First published September 2011
I've taken to reading The Writer's Almanac
in the morning
before I get up.
It arrives around 2 a.m. into my gmail basket
And joins around 200 I've saved
hoping to read later
but put off so long
that I deleted a hundred a few weeks ago
It starts with a poem
and that often gets me thinking,
and sometimes thoughts that
shouldn't start a day or even end one
(must I think of Mom and Dad
before I've brushed my teeth?).
Then the birthdays of writers
like the Metropolitan Opera House,
or geniuses like Tchaikovsky or Sibelius or Schubert,
although the Composers Datebook,
which joins the Almanac at about the same early hour each day,
has more of those
and sometimes I confuse the two.
But there's the short biography
of writers who actually write
or have written
and were read and had thoughts
that I sometimes shared
or more often wondered at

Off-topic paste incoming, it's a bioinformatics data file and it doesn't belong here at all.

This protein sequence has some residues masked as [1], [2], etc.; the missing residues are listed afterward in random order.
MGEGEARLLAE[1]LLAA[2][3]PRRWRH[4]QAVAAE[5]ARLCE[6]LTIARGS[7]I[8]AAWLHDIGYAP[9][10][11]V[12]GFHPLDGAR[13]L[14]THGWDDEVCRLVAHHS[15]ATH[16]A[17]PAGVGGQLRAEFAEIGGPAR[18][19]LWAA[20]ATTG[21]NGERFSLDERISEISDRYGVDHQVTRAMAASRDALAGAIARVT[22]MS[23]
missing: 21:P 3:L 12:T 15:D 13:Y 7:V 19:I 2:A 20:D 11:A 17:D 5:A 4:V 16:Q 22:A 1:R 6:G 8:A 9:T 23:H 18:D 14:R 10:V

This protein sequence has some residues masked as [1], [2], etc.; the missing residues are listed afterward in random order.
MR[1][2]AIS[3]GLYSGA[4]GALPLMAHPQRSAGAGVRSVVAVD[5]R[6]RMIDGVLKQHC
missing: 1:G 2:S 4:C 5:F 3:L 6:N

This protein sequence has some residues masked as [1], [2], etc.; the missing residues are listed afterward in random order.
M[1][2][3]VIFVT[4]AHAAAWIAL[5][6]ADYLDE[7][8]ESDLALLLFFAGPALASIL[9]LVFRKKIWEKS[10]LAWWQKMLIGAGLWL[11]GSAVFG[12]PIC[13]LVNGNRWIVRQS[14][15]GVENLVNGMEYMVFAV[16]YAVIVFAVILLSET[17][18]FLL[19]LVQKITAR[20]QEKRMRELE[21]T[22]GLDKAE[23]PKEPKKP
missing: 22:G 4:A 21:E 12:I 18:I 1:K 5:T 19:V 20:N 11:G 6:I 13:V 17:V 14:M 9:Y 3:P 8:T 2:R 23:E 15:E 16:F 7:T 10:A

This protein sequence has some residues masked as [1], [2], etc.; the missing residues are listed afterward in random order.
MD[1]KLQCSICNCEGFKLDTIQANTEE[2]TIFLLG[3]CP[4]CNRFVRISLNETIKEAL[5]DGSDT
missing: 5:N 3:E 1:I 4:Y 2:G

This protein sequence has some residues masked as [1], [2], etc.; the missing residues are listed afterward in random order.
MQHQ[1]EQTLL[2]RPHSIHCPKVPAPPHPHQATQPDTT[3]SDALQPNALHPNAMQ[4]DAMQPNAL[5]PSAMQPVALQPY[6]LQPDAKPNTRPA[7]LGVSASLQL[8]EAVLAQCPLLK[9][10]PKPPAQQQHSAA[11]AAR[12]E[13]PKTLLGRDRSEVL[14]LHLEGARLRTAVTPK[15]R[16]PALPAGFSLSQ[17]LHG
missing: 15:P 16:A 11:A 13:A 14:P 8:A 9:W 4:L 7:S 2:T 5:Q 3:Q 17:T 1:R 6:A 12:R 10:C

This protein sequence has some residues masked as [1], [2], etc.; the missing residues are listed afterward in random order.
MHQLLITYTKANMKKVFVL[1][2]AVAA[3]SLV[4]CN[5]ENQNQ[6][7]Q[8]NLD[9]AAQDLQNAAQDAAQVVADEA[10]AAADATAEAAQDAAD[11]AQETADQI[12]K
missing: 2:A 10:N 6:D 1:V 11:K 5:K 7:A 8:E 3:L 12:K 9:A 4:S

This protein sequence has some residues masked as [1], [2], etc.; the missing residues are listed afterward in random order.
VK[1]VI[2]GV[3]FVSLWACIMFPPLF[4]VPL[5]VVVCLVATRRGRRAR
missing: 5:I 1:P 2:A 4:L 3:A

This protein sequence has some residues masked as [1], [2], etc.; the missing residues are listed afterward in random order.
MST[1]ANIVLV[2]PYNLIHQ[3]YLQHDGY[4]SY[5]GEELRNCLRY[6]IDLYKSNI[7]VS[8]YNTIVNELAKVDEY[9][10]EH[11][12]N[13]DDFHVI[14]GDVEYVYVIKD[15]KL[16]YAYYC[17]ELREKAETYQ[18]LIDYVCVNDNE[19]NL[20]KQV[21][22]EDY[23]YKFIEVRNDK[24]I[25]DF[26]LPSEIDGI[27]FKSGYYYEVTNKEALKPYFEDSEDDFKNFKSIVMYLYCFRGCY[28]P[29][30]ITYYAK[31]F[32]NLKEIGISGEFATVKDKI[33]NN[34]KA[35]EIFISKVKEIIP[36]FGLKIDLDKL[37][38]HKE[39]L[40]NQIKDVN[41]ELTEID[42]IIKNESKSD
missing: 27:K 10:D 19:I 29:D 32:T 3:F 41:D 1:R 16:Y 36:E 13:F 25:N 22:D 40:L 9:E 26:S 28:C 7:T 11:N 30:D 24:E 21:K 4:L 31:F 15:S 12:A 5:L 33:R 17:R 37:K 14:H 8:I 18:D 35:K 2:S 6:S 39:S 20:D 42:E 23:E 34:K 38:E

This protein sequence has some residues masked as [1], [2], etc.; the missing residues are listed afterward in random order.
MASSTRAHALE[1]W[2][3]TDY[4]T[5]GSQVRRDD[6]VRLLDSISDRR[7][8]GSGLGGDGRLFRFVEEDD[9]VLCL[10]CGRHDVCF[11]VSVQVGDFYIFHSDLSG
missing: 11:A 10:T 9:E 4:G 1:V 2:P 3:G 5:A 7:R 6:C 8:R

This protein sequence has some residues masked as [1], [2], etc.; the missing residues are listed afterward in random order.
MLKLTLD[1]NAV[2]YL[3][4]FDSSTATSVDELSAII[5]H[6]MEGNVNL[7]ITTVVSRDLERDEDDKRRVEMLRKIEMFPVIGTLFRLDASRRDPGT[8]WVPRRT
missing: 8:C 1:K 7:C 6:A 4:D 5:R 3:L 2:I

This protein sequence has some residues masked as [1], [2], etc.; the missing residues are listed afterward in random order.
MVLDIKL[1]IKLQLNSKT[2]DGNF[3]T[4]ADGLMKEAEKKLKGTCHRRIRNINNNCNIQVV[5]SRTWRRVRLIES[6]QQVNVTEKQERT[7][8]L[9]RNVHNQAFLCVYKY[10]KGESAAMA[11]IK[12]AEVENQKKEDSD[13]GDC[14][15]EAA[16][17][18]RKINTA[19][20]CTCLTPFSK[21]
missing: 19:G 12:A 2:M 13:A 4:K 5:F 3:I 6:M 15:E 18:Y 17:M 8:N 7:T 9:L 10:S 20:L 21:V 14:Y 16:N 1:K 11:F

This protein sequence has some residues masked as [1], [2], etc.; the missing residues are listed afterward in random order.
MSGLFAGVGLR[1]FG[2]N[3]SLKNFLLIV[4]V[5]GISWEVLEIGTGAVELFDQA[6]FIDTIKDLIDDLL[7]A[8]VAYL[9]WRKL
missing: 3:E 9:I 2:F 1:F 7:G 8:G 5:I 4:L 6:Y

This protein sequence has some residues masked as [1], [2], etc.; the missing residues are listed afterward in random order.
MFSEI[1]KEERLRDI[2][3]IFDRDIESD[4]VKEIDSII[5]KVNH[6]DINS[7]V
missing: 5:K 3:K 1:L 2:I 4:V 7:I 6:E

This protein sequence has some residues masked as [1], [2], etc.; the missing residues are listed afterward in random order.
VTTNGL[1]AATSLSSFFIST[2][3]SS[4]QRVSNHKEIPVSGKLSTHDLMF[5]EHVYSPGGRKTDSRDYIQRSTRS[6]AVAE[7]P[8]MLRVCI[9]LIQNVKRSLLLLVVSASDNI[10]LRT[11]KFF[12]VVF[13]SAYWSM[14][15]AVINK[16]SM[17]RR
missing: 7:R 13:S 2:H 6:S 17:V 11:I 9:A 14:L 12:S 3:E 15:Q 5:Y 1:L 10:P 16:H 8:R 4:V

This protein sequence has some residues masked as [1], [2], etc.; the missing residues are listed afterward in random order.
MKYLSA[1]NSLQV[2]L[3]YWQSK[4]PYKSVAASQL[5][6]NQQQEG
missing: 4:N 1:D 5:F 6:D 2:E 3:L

but never wrote down myself.
Should I start the day
thinking like that
or take that dream, that nightmare, that obsession that robbed my sleep,
and chew on it instead
with my oatmeal (instant, not steel cut, no patience)
before turning on the TV
and the computer
and driving all thoughts
of any pedigree
out of my head
for the rest of the day?
Before I get out of bed, I've taken to
fumbling for the android
behind my head
to read the day's arrival
and then delete it.
Next, back to September
to catch up on those
late summer thoughts
and birthdays now long past
and send those to Trash
with the other thoughts
and poems that demand more contemplation
than I can give
while starting the day.
But I must catch up
and clear the Inbox, and
I've decided at least one old Almanac each day,
rewinding through hot and wet August and sticky July,
until the past is erased and I'm back to the daily Almanac
I've taken to opening
first thing in the morning
to nibble on other people's thoughts
to start the day.
Perhaps I need find no words of my own at all today.
Rehearsal will have other people's words to learn,
and singing other people's poems to others' musical fancies
to the heart's delight.
Copyright © 2011 by Susan Kirby